Among the most notable were Exile on Main Street (1972), Goat’s Head Soup (1973), It’s Only Rock ‘N’ Roll (1974), and Some Girls (1978). However, the success of The Rolling Stones was at times overshadowed by internal conflict. Creative differences contributed to Mick Taylor’s hasty departure in 1974 (he was later replaced by guitarist Ron Wood). Richards’ escalating drug use, coupled with Jagger’s growing interest in a film career, only made matters worse. As a result, the Stones released a succession of poorly received albums, including Undercover (1983) and Dirty Work (1986). Jagger briefly turned his attention toward a solo career, recording She’s the Boss (1985) followed by Primitive Cool (1987). More than three decades after their original success, the Rolling Stones worked out their difficulties and enjoyed a resurgence of popularity in the late 1980s. The release of their 1989 album, Steel Wheels, which met with favorable reviews and impressive sales, was supported by an extensive multimillion-dollar world tour. In 1994, the album Voodoo Lounge earned the group their first Grammy Award for Best Rock Album. Most recently, The Rolling Stones released No Security (1998) — a compilation of concert recordings from their 1997-98 Bridges of Babylon tour. The Rolling Stones were inducted into the Rock and Roll Hall of Fame in 1989. Continuously active for over four decades, they are the longest-lived rock band in history. Though Jagger’s music career continues to thrive, he has become increasingly involved in filmmaking over the past few years. The 1992 science fiction film, Freejack, featured him in a lead role opposite Anthony Hopkins. In 1996, he founded his own production company — Jagged Films. The following year, he played a cross-dressing nightclub owner in the film adaptation of the award-winning Broadway play Bent. In 2002, despite his reputation as a raging hedonist, Jagger was nominated for knighthood by British Prime Minister Tony Blair. He is to be honored for his 40 years as one of rock's driving forces.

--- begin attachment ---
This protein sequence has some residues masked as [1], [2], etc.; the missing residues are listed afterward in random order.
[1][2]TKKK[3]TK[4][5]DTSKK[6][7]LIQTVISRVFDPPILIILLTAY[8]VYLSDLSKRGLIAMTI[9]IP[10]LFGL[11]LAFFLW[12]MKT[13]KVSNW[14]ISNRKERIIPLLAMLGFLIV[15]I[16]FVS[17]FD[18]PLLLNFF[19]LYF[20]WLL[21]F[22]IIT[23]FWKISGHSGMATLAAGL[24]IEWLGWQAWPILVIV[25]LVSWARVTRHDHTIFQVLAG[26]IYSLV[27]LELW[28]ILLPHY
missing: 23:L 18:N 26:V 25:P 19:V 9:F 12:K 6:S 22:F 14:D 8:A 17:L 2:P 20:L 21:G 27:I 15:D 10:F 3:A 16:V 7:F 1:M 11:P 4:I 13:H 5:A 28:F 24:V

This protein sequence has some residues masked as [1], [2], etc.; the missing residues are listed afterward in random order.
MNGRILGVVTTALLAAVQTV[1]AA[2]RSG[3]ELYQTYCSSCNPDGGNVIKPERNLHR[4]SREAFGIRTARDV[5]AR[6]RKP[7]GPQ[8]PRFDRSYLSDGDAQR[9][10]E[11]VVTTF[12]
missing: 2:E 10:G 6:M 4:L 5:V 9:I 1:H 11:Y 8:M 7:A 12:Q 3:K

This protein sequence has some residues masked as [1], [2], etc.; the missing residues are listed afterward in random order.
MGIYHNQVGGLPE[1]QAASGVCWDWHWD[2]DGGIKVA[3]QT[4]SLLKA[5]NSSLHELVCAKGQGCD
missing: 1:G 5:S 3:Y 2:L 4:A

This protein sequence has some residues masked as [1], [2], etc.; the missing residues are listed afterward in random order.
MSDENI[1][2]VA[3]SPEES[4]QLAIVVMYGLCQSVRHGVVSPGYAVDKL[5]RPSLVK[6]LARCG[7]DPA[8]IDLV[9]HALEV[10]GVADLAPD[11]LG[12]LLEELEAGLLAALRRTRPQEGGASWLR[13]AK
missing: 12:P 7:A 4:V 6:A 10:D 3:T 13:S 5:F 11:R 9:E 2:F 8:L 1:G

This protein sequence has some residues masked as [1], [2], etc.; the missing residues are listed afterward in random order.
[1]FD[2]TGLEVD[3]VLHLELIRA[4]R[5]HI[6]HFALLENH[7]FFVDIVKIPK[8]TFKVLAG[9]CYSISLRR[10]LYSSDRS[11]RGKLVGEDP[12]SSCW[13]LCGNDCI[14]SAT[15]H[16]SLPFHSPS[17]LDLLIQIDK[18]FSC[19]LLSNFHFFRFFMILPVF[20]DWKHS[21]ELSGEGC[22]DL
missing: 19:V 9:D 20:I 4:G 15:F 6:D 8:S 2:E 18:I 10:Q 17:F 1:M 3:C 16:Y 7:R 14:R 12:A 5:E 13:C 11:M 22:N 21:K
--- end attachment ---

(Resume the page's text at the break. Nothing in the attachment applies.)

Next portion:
Jagger’s personal life has been marked by numerous and complicated affairs. In 1970, his first daughter (Karis) was born from a relationship with actress Marsha Hunt. The following year, he married Brazilian socialite Bianca Perez de Macias. They had one daughter (Jade) before divorcing in 1980. In 1990, he wed model Jerry Hall, with whom he has four children (Elizabeth, James, Georgia, and Gabriel). In 1999, Hall filed for a divorce after it was confirmed that Jagger had fathered the illegitimate child (Lucas) of Brazilian model Luciana Morad.